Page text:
Anthony Bourdain, the beloved chef, best selling author, television host and raconteur, has committed suicide. He was 61.
Bourdain was in Strasbourg, France filming a new episode of his award-winning food and travel show, Parts Unknown, when he died. Eric Ripert, his friend and collaborator, found Bourdain unresponsive in his hotel room Friday morning.
CNN, which produced the show, confirmed Bourdain’s death in a statement. “It is with extraordinary sadness we can confirm the death of our friend and colleague, Anthony Bourdain,” it said. “His love of great adventure, new friends, fine food and drink and the remarkable stories of the world made him a unique storyteller. His talents never ceased to amaze us and we will miss him very much. Our thoughts and prayers are with his daughter and family at this incredibly difficult time.”
Bourdain started working as a chef when he graduated from the Culinary Institute of America in 1978. He rose to widespread fame with the publication of his first book, Kitchen Confidential, in 2000. Shortly thereafter, he started working on a string of Emmy-winning TV shows, including A Chef’s Tour on Food Network; No Reservations and The Layover for Travel Channel, and CNN’s Anthony Bourdain: Parts Unknown.
In 2014, Bourdain gave Men’s Journal contributor Sean Wood advice about topics ranging from how to handle your critics to how a man finds his calling. When asked for the best advice he’d ever gotten from anyone else, he referenced a mentor he wrote about in Kitchen Confidential.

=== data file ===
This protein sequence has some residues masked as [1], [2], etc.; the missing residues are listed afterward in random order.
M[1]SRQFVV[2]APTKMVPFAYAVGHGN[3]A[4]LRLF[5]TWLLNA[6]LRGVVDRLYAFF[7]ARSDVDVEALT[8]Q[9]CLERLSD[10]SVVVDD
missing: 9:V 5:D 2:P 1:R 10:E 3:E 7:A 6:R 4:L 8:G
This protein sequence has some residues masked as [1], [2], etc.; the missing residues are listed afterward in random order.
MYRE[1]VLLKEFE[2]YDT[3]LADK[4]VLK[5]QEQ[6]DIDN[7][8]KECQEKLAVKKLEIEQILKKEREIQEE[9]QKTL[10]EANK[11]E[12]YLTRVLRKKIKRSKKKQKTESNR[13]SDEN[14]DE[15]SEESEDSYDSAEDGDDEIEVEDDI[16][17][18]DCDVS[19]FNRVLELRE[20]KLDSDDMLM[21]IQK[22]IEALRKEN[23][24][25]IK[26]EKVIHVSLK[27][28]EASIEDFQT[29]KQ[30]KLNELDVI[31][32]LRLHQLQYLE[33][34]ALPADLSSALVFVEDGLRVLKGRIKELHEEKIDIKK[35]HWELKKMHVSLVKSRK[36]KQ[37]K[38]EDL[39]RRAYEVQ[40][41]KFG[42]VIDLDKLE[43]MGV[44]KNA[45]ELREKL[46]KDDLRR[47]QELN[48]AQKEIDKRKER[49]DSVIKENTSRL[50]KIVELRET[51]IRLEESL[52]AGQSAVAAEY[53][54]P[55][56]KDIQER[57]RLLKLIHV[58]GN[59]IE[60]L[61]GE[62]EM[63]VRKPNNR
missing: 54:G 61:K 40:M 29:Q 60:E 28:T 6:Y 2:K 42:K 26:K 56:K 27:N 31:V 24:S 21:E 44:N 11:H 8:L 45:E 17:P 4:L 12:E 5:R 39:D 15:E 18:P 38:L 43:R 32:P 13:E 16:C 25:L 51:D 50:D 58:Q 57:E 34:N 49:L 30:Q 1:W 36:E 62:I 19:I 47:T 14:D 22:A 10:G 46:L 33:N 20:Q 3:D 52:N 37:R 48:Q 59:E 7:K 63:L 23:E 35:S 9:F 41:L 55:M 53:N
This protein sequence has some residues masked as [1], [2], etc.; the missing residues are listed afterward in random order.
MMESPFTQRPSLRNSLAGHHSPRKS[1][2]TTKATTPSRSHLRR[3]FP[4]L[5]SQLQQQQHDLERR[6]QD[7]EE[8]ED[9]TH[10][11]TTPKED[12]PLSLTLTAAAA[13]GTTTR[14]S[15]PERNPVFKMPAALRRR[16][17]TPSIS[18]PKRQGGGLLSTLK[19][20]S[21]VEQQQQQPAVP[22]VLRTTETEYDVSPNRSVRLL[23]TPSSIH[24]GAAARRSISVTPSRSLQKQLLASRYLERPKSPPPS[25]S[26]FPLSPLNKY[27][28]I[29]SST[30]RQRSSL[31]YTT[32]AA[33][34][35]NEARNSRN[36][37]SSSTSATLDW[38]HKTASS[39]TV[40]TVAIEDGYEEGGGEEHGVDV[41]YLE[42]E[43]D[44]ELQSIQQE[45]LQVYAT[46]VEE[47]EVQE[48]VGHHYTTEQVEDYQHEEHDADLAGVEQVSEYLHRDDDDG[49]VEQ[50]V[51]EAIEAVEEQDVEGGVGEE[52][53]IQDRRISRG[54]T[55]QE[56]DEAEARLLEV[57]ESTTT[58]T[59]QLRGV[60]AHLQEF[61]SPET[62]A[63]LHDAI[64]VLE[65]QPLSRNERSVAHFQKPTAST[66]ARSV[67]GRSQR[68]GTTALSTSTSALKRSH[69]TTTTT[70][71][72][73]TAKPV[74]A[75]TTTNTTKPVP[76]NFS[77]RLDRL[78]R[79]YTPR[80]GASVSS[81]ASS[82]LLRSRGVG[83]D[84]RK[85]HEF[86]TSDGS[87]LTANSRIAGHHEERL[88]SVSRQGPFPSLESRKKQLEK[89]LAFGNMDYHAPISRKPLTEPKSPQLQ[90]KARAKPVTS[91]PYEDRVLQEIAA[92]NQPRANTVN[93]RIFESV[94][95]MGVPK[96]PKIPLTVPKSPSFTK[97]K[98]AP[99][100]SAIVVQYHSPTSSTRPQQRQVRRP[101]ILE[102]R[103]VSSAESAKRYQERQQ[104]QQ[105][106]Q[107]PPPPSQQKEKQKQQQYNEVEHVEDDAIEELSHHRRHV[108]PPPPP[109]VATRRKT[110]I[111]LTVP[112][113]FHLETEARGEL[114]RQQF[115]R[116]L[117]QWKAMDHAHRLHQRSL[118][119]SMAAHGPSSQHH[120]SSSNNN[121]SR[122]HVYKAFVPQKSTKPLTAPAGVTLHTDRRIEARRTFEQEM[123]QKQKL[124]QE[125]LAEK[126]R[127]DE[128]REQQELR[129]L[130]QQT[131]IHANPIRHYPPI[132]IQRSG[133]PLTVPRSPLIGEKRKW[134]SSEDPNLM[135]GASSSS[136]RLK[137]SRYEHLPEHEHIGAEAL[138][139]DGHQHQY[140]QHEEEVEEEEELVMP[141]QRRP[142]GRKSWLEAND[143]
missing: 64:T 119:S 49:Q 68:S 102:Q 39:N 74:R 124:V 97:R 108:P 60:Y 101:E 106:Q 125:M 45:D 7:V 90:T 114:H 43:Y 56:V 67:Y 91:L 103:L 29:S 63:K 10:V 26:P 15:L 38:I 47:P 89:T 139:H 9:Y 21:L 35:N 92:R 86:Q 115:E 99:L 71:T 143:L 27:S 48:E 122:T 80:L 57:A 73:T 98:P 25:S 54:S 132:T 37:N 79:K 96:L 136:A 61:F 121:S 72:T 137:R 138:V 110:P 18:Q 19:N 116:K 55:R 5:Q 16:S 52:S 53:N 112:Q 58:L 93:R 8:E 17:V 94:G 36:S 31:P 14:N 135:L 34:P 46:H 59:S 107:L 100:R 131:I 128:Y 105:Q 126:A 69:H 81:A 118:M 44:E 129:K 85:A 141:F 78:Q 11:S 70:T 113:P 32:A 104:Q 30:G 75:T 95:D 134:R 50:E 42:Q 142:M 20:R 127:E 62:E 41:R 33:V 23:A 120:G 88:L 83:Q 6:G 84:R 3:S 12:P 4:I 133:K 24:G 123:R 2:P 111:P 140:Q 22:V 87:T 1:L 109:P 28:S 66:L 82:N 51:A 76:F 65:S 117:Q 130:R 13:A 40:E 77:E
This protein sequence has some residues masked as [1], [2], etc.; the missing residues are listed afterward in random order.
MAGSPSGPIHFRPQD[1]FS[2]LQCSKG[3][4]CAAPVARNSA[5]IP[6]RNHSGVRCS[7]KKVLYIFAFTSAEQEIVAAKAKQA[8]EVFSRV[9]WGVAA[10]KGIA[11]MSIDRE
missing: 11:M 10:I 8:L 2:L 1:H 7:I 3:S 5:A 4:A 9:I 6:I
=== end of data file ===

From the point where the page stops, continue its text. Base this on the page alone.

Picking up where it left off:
“Always be on time,” he said. “It is a simple demonstration of discipline, good work habits, and most importantly respect for other people. As an employee, it was a hugely important expression of respect, and as an employer, I quickly came to understand that there are two types of people in this world: There are the type of people who are going to live up to what they said they were going to do yesterday, and then there are people who are full of shit. And that’s all you really need to know.”
If you or someone you know is in emotional distress or considering suicide, call the National Suicide Prevention Lifeline at 1-800-273-TALK (8255).